"LaVoy shouted, 'Don't shoot. We're unarmed,' "Briana Bundy said in an interview with The Associated Press. "They began to fire on them. Ammon said it happened real fast."

"Ammon said, 'They murdered him in cold blood."

McConnell had a different perspective.

"Any time someone takes off with a vehicle away from law enforcement after they've exercised a stop, it's typically considered an act of aggression, and foolish," he said in the Facebook video.

Ammon and Ryan Bundy are the sons of Nevada rancher Cliven Bundy, who was involved in a high-profile 2014 standoff with the government over grazing rights.

The group they led came to the frozen high desert of eastern Oregon to decry what it calls onerous federal land restrictions and to object to the prison sentences of two local ranchers convicted of setting fires.

In the small community of Burns, near the refuge, 80-year-old Bev Schaff said the occupation has "split this town."

"Some people are for it and some against it. But I think everyone is ready for it to be over," Schaff said.

-----

Associated Press writers Ken Ritter in Las Vegas, Rebecca Boone in Boise, Idaho, and Martha Bellisle and Lisa Baumann in Seattle contributed to this report.



Advertisements

Latest Canada & World News

  • Efforts to stop anonymous sources clash with U.S. 1st Amendment

    World News CTV News
    President Donald Trump railed against the news media Friday, saying reporters shouldn't be allowed to use anonymous sources. He said he's been a target of unrelenting criticism by unnamed people, and he predicted that negative stories would "dry up like you've never seen before" if anonymous sources were jettisoned. Source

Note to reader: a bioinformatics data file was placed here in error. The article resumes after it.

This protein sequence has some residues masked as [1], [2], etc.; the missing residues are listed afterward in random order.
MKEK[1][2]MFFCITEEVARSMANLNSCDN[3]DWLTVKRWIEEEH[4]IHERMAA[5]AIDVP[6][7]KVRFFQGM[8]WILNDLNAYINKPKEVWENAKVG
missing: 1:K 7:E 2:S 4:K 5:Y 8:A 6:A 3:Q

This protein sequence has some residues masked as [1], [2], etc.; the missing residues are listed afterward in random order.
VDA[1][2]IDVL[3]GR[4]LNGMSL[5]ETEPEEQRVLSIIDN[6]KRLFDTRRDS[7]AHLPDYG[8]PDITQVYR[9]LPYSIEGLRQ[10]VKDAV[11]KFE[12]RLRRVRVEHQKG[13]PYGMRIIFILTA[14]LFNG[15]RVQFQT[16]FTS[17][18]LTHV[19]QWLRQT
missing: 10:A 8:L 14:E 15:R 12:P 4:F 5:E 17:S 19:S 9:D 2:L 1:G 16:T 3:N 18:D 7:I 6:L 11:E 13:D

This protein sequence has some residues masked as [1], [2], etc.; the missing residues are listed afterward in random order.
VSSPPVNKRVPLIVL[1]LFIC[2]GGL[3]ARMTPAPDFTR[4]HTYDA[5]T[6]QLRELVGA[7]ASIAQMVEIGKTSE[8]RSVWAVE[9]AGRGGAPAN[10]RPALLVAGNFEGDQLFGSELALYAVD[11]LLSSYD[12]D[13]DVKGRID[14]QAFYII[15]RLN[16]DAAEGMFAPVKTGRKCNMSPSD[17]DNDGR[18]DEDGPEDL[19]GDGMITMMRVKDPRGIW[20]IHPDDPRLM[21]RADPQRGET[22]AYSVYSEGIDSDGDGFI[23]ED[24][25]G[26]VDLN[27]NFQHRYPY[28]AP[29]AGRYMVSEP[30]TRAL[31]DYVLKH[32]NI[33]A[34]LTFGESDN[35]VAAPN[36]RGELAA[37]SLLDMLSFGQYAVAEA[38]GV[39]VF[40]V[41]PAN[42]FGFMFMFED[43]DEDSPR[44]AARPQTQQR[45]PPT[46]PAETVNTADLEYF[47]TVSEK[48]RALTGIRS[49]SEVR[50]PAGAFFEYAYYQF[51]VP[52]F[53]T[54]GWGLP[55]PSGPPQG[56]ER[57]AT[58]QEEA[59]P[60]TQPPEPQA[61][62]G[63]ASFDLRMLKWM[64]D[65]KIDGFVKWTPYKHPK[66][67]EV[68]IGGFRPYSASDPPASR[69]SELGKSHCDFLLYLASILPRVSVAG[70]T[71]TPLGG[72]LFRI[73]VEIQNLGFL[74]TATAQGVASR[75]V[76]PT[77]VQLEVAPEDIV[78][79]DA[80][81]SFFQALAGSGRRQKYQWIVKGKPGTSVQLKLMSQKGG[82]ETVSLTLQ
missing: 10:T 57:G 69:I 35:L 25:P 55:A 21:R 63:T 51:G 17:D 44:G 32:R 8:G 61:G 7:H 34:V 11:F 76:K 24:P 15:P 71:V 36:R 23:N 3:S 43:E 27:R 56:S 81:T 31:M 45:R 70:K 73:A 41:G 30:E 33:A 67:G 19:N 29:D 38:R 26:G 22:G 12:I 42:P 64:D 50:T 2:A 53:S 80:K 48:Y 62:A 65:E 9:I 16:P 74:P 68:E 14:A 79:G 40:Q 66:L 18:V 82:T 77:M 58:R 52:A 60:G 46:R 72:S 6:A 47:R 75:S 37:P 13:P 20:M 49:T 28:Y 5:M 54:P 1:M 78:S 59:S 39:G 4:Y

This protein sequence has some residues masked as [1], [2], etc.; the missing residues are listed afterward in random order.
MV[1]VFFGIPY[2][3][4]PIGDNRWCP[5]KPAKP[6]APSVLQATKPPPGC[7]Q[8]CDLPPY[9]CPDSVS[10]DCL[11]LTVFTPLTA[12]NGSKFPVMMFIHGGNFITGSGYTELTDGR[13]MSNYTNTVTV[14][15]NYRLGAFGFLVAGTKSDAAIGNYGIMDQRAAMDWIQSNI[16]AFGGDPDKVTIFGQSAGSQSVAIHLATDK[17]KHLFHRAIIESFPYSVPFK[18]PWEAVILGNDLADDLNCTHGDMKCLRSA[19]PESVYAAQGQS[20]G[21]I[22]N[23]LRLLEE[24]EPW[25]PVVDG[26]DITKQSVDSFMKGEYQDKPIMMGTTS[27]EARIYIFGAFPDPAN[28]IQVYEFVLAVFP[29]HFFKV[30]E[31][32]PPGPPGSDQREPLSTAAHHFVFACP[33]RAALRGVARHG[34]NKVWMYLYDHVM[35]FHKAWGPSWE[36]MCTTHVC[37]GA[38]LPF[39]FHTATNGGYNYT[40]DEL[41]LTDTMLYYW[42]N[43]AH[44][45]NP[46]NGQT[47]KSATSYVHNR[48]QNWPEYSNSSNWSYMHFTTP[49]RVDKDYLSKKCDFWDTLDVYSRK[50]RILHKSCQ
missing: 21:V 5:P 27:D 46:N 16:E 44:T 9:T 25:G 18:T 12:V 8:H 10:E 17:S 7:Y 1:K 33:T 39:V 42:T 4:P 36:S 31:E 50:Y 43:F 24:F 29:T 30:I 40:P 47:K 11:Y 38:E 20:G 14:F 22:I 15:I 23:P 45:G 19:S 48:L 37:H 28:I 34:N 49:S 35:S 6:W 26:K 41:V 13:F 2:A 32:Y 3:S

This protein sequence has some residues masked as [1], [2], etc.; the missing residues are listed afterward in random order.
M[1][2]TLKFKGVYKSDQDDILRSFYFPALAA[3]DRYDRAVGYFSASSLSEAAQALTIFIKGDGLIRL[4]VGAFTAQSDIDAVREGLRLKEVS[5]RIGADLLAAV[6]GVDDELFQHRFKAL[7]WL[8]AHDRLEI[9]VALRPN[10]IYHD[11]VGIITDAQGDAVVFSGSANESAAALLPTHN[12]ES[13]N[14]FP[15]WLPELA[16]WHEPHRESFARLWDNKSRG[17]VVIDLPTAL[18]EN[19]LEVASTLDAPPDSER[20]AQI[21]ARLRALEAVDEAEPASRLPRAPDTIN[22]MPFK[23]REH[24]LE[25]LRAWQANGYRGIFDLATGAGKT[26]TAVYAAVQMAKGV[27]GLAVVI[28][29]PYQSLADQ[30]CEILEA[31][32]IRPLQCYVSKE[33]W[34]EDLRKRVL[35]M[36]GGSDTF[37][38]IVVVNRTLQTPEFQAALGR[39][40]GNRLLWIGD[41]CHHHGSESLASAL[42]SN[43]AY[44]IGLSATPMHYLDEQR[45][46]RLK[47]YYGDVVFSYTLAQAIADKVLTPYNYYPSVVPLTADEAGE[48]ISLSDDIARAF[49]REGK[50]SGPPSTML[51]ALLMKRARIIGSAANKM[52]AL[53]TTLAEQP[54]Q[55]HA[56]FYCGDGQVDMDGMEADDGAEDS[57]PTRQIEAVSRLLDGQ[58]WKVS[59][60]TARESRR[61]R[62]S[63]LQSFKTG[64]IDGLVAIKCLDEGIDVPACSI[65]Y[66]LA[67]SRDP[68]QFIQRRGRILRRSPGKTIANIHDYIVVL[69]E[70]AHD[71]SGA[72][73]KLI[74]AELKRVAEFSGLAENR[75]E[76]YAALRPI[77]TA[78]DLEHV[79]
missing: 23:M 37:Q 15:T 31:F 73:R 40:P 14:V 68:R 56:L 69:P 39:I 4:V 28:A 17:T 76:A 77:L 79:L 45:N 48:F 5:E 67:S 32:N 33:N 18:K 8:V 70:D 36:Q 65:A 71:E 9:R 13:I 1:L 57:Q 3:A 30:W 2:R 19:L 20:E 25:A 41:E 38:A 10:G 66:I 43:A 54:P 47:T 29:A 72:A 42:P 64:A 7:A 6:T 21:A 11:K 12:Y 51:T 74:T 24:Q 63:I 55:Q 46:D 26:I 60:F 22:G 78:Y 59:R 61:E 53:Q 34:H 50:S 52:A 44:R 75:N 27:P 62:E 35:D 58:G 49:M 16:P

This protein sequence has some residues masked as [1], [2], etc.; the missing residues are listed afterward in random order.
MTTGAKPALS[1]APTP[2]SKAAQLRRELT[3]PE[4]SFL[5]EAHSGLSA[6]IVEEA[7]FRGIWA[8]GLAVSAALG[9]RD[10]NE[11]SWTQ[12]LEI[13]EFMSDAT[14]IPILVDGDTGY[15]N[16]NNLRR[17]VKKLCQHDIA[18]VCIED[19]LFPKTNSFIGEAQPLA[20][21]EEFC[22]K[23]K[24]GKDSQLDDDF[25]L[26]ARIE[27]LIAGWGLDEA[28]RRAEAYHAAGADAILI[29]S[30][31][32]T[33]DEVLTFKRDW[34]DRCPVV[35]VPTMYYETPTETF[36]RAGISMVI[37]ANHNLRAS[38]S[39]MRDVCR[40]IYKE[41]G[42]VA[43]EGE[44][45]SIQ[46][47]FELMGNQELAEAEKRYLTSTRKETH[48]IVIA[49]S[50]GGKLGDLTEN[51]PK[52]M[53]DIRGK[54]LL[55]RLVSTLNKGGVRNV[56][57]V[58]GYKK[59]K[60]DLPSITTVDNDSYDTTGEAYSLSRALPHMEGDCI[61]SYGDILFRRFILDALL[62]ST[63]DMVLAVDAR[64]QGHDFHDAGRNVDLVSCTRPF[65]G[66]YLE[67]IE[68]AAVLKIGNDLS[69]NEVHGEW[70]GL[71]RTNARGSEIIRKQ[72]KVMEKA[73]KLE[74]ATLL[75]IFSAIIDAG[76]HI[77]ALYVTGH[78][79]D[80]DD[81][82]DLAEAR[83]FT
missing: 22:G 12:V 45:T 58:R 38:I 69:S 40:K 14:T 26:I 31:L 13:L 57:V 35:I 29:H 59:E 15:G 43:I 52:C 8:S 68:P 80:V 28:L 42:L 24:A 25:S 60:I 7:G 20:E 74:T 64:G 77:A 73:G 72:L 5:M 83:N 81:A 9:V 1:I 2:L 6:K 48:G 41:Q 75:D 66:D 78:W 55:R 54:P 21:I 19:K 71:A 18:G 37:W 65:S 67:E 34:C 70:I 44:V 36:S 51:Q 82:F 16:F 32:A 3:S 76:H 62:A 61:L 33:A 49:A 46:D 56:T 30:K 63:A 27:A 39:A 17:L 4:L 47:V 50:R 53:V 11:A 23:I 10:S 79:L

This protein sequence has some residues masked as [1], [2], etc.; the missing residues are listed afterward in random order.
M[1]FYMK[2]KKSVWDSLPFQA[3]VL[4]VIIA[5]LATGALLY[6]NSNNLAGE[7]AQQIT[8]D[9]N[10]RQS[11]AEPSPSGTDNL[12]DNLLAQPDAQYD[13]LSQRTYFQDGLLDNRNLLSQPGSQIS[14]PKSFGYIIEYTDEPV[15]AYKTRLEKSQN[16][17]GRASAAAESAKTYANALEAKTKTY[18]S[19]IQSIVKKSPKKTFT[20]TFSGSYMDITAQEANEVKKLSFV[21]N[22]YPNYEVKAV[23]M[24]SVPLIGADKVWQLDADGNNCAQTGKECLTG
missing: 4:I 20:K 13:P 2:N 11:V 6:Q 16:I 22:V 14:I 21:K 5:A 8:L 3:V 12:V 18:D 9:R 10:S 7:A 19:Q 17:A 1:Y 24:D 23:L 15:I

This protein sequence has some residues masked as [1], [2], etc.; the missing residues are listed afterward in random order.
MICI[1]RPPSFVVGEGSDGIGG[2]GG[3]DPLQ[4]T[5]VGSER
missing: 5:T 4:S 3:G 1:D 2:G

• Thousands of northern B.C. patients' X-rays, CT scans and ultrasounds may have been misread

    Canada News CBC News
    Thousands of patients in northwestern B.C. are being told their X-ray, CT scan and ultrasound results may have been improperly analysed. The images were taken at Terrace's Mills Memorial Hospital between October, 2016 and January, 2017. Source
  • Quebec broadens inquiry into Montreal police force

    Canada News CTV News
    MONTREAL -- The Quebec government is broadening its investigation into allegations of corruption and wrongdoing within the Montreal police force. Public Security Minister Martin Coiteux says municipal forces from Quebec City, Longueuil and Gatineau will help provincial police because the number of allegations has risen in recent days. Source
  • U.S. to stop using 'ISIL' in favour of 'ISIS'

    World News CTV News